Wednesday, March 28, 2012

Meet the Winemaker: Matt Cookson (The Winery at Holy Cross Abbey)

Matt Cookson
Colorado's wineries tend be be found in homes, barns or industrial parks. One winery definitely breaks the mold when it comes to where wineries can be found. The Winery at Holy Cross Abbey is located on the grounds of the historic Holy Cross Abbey in Cañon City, CO. The Winery is also one of, if not the, biggest wineries in the state. They have a cult-like following amongst there customers and their popular events hosted at the winery are almost always sold out. One other characteristic that is unique to The Winery is that they buy grapes grown by prisoners at the Level V maximum security Colorado State Penitentiary located nearby. This week, we welcome winemaker Matt Cookson to the Meet the Winemaker interview series!
CWP: How did you get into winemaking?

I made my first wine out of apricots when I was twelve years old. Things progressed from there to getting my Enology degree from Fresno State.

CWP: If you weren’t in the wine business, where would you be working?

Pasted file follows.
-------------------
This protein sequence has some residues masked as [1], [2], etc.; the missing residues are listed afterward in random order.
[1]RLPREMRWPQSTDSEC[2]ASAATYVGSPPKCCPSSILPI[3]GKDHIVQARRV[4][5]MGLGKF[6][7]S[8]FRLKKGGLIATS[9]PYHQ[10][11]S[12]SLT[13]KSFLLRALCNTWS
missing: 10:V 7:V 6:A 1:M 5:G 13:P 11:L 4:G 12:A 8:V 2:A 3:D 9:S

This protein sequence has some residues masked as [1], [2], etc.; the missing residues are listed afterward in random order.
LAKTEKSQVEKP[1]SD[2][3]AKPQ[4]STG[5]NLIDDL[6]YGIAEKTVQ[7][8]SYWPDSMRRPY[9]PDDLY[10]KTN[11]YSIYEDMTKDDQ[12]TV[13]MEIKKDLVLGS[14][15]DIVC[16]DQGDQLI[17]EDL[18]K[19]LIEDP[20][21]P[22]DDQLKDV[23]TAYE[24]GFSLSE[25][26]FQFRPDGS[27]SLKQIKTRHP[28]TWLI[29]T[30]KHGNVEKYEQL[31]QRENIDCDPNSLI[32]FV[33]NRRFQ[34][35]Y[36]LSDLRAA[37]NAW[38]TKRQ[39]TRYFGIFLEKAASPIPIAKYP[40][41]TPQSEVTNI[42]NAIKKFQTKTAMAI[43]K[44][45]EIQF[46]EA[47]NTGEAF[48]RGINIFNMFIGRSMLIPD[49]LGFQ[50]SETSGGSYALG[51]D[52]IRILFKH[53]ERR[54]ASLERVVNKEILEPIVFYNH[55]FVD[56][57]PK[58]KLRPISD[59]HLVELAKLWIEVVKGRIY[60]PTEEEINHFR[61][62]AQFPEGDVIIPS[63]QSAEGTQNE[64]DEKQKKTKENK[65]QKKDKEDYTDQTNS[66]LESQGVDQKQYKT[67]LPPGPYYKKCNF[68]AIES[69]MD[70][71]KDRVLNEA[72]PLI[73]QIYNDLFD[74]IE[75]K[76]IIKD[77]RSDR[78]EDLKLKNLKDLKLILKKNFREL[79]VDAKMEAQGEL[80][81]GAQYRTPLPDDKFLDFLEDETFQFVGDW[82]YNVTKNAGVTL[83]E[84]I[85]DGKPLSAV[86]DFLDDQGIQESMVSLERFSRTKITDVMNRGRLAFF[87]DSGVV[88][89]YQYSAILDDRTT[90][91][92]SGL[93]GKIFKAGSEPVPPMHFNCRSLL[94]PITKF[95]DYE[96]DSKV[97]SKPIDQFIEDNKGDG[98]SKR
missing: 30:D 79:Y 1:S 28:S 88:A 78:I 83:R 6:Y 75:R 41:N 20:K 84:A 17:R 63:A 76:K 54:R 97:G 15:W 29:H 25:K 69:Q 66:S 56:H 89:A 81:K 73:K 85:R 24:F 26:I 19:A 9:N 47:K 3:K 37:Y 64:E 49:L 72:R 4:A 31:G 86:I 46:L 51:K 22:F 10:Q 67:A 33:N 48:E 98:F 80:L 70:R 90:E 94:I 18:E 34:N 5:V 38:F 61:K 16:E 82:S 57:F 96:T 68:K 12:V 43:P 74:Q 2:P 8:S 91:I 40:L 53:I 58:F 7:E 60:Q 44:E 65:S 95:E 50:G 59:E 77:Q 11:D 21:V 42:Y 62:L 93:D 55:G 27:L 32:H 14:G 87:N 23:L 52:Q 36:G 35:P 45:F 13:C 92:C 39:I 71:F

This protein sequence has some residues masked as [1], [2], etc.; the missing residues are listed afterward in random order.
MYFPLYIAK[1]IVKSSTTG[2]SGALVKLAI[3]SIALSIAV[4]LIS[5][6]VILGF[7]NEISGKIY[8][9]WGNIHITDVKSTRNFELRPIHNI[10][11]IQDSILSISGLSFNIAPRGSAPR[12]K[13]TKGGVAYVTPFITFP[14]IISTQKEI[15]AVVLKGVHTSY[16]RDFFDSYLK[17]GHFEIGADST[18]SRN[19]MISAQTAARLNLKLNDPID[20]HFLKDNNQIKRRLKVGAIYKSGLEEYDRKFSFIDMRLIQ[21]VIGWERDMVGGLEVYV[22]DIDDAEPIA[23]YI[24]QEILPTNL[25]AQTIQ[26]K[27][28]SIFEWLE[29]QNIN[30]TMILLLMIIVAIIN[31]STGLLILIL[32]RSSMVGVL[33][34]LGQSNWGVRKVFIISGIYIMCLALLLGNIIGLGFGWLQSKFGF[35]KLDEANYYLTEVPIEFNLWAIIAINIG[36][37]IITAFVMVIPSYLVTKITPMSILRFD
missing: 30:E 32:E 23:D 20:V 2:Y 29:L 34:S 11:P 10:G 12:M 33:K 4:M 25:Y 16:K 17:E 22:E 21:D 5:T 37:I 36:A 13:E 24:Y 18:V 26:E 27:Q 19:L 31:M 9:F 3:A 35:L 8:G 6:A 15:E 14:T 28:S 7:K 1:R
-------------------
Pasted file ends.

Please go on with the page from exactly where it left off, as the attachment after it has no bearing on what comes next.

I would a scooter rental business in Mexico.

CWP: What do you do when you’re not at the winery?

Concerts, horse racing, music and rafting. Las Vegas

CWP: What is a wine that you currently do not make that you want to make?


CWP: If you could make wine in any wine region in the world, other than Colorado, where would you be making wine and why?

Argentina, because it has incredible history and amazing climatic conditions.

CWP: What is the best bottle of wine you’ve ever drunk?

1963 Château Haut-Brion, I was thirteen.

CWP: To what style of music would you compare your wine lineup?

Country rock to smooth jazz.

CWP: What do you think consumers should think of when they think about Colorado Wine?

The winemakers have a wild west mentality that enables them to face the challenges of Colorado’s climate, and make great wines.

CWP: Where do you see the Colorado wine industry in 10 years?

More wineries in the warmer areas of our state, Cortez and Southern Colorado. We need more consistent production of quality grapes.

CWP: What question would you like to ask me and my readers?

When do you think the leaders of Colorado wine industry will offer information to wine industry publications, to let the rest of the world know that we exist? We should send harvest and production info to these publications annually, so we get recognized. If Oregon can be listed, then Colorado should be mentioned also.

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